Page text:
Rumors of retail’s demise are much exaggerated. Overall retail sales increased 3.5 percent in 2017; by comparison, the GDP grew by just 2.3 percent, a study from Deloitte reports. But, the same study cautions, there is a big change afoot that retailers need to adapt to. Here’s what you need to know and four ways your store can adapt.
Good News, Bad News
First, the good news: The vast majority (91 percent) of retail sales still take place in brick-and-mortar stores. And although online retail is projected to grow 11.7 percent, in-store sales are also projected to grow by 1.7 percent.
Now, the bad news: Traditional retail may indeed be facing an apocalypse — or at least, a massive transformation that Deloitte dubs The Great Retail Bifurcation.
Why? Shoppers are increasingly splitting into two different groups: high-income consumers (20 percent of Americans) who are better off financially now than they were in 2017, and everybody else. While 80 percent of Americans’ incomes have stagnated since 2007, the cost of essentials such as housing, food, education and health care have risen (by 12 percent, 17 percent, 41 percent and 62 percent respectively) over the same period, according to Deloitte’s analysis of data from the Bureau of Labor Statistics. In addition, new “essentials” such as smartphones and data plans are eating up a higher proportion of consumers’ budgets.
The result: A whopping 80 percent of consumers have less to spend on discretionary retail expenses such as apparel and accessories than they did pre-recession.
How to Adapt to a Changing Retail Landscape
How can your store survive the Great Bifurcation? Follow these tips.
1. Don’t Try to be All Things to All People.
Deloitte’s study identified three types of retailers:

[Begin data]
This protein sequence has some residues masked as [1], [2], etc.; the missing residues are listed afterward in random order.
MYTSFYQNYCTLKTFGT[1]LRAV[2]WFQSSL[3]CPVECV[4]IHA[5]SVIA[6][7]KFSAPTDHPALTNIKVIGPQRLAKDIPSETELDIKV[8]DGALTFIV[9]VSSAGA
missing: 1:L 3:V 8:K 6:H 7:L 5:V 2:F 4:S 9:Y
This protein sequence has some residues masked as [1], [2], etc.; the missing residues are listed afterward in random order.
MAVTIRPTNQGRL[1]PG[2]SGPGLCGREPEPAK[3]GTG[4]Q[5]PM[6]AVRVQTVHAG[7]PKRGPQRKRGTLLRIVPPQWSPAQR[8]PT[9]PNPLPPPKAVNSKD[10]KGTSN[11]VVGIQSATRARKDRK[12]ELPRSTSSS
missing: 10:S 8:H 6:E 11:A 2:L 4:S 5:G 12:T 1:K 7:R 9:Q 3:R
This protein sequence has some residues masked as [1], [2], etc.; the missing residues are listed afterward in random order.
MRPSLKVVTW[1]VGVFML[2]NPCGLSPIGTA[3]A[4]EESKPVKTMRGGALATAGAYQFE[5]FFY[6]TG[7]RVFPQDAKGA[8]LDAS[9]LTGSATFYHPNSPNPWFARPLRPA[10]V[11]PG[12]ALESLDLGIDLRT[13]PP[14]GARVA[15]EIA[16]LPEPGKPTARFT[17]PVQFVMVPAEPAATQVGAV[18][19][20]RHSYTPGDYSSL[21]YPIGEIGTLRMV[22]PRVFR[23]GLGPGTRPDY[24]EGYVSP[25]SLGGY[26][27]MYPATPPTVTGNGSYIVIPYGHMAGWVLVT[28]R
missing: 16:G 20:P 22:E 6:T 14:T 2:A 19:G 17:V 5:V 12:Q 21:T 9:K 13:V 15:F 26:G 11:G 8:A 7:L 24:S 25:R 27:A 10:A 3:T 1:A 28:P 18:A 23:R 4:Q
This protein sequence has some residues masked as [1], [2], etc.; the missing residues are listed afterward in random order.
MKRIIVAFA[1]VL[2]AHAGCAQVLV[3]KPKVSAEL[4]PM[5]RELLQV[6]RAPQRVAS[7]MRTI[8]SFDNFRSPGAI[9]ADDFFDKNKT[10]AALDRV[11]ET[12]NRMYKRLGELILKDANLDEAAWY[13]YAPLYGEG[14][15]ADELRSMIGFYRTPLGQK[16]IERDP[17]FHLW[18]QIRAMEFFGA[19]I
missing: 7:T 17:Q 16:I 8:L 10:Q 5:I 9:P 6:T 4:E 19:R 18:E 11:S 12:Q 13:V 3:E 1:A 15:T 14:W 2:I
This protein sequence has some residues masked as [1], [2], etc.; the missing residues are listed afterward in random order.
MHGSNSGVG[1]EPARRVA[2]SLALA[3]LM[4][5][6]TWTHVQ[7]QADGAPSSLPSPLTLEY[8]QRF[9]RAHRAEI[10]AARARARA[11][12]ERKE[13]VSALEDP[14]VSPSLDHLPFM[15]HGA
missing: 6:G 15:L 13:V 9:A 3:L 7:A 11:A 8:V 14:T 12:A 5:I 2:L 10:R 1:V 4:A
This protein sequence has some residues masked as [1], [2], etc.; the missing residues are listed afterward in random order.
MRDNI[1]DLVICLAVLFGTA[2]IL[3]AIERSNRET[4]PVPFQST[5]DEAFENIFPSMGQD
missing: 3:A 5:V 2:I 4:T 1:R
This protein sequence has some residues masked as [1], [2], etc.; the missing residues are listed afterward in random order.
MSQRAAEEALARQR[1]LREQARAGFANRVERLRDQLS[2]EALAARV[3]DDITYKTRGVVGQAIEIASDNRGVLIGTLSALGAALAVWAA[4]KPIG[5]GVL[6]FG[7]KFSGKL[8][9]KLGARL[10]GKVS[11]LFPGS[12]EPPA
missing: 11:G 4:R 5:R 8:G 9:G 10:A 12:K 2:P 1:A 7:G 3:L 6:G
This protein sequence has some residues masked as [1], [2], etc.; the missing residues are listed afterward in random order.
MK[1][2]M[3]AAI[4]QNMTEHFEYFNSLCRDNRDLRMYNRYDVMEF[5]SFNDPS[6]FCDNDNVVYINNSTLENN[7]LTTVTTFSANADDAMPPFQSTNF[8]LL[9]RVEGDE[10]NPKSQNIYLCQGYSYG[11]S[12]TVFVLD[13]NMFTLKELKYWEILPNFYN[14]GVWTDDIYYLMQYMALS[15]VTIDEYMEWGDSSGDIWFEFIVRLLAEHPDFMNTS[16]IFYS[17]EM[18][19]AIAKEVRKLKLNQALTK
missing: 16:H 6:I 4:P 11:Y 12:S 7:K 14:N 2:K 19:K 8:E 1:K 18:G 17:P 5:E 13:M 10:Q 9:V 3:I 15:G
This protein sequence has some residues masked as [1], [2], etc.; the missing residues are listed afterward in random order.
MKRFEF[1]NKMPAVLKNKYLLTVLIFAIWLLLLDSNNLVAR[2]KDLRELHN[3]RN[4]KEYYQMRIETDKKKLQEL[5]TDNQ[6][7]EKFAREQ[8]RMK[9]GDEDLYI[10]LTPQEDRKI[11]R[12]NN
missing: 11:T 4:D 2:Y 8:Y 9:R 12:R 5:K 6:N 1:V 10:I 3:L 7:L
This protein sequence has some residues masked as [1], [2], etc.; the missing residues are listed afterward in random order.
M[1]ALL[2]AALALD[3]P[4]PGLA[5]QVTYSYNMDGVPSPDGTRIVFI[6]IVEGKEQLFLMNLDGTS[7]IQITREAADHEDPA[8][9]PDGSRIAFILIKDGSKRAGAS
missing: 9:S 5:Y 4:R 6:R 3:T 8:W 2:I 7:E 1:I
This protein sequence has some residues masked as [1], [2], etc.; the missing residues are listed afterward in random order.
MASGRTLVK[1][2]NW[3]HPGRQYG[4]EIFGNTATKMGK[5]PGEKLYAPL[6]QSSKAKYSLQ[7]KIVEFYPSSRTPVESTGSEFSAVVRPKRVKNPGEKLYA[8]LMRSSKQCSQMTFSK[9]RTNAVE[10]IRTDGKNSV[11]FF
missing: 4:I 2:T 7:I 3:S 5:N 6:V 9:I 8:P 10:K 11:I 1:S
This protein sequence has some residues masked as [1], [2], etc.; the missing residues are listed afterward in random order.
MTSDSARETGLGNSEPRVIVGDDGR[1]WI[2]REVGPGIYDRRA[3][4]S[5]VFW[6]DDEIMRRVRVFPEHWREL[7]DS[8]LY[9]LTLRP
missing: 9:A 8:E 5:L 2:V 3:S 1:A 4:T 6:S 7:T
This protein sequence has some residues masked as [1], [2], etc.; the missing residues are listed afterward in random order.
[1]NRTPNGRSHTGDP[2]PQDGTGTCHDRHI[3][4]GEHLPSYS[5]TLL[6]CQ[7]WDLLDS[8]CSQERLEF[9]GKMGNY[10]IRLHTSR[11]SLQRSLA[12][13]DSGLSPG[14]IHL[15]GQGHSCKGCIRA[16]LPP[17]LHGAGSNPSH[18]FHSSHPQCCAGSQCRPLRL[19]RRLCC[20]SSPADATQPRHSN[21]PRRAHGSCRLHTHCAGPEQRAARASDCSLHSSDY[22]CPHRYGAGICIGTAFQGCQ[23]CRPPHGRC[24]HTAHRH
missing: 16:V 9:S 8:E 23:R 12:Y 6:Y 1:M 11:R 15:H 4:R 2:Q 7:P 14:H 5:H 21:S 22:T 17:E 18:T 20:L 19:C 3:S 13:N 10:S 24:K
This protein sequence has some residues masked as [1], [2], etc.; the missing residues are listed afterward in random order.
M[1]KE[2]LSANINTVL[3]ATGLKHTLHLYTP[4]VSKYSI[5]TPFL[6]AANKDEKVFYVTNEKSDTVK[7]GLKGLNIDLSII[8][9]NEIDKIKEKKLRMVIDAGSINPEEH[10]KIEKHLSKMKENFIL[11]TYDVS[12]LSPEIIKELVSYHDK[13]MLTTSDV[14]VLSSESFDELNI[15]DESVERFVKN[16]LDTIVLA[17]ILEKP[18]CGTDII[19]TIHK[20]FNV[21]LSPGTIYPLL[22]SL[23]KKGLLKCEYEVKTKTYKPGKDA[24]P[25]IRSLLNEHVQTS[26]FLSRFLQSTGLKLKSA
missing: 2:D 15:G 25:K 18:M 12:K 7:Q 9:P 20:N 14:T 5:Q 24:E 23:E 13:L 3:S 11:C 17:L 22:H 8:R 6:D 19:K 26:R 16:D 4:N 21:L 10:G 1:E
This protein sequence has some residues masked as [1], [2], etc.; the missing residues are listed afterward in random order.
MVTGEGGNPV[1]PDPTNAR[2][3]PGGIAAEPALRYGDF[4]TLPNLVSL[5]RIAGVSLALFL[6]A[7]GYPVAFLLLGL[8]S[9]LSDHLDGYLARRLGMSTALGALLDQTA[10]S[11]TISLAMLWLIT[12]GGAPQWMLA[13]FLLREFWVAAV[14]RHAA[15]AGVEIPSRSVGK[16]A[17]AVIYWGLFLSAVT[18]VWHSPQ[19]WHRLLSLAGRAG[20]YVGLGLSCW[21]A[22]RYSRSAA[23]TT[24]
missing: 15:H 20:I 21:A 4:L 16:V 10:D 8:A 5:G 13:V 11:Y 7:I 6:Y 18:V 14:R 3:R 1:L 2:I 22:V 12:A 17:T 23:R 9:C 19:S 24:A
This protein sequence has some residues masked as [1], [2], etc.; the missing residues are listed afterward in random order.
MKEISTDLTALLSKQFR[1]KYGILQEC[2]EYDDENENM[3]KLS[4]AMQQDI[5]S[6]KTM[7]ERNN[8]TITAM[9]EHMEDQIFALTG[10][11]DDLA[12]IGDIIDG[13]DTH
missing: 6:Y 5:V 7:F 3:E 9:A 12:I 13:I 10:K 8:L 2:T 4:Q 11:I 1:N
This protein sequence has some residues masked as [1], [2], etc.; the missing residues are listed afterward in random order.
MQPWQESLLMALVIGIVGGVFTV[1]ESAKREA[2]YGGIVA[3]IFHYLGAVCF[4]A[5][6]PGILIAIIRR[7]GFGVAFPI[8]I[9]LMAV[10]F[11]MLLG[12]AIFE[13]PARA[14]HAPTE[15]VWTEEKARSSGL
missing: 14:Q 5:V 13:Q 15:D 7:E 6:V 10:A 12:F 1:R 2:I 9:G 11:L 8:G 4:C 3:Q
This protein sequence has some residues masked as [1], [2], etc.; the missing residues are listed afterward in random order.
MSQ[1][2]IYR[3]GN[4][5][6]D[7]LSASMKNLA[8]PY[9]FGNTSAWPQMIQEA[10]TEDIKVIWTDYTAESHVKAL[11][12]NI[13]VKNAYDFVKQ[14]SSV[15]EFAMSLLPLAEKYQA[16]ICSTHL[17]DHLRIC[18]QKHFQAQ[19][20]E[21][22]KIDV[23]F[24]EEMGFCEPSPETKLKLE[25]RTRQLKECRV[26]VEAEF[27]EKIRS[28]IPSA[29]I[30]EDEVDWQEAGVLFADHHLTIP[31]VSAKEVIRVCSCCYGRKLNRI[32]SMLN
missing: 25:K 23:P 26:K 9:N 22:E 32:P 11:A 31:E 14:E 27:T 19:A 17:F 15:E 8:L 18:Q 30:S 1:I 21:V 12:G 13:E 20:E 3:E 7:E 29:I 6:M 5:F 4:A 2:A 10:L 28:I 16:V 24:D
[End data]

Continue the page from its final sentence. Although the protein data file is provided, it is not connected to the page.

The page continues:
- Premier retailers that deliver value via premier product and experience offerings;
- Price-based retailers that deliver value by selling at the lowest possible prices and clearly communicating that proposition to customers
- Balanced retailers that deliver value via a balance of price and/or promotion.
Balanced retailers (think mid-market department stores) account for the majority of recent store closures and bankruptcies and their demise is driving the perception of a retail apocalypse. Premium and price-based retailers, in contrast, are on the rise. In the last five years, premier retailers’ revenues soared 81 percent and price-based retailers’ revenues rose by 37 percent, compared to a measly 2 percent increase for balanced retailers in the same time frame.
2. Do Prepare to Go Premium.
Unless you hope to compete with Walmart, the opportunity for small retailers lies in the premium category. High-income shoppers not only spend more, they also patronize a greater number of retailers. Deloitte reports that “in-store spending fragmentation” (the number of brick-and-mortar retailers a consumer regularly shops) is 17 percent higher among high-income consumers. Upscale consumers’ online spending fragmentation is even more pronounced — 40 percent higher than low-income consumers’.
3. Worry Less about Generations and More about Psychology.
It’s easy to get obsessed with millennials vs. baby boomers or the differences between Gen X and Gen Z. However, Deloitte found that shopper behavior is based much more on income level than on generational demographic. Consumers’ perception of their economic status is critical to their shopping habits and willingness to spend. The stereotypical millennial spending habits are really those of high-income millennials, but not the whole age group.
4. Do have a Digital Strategy.
The majority of retail sales may still take place in brick-and-mortar stores — but that could be because there are more low-income than high-income shoppers. Fifty-eight percent of low-income consumers would rather shop in store; however, 52 percent of high-income consumers would rather shop online. If you don’t already have an e-commerce presence, this could be the time to start building one. If you’re not ready to sell online, fine-tuning your online marketing and advertising strategy can help you attract the attention of online shoppers—and hopefully get them into your store.
Photo via Shutterstock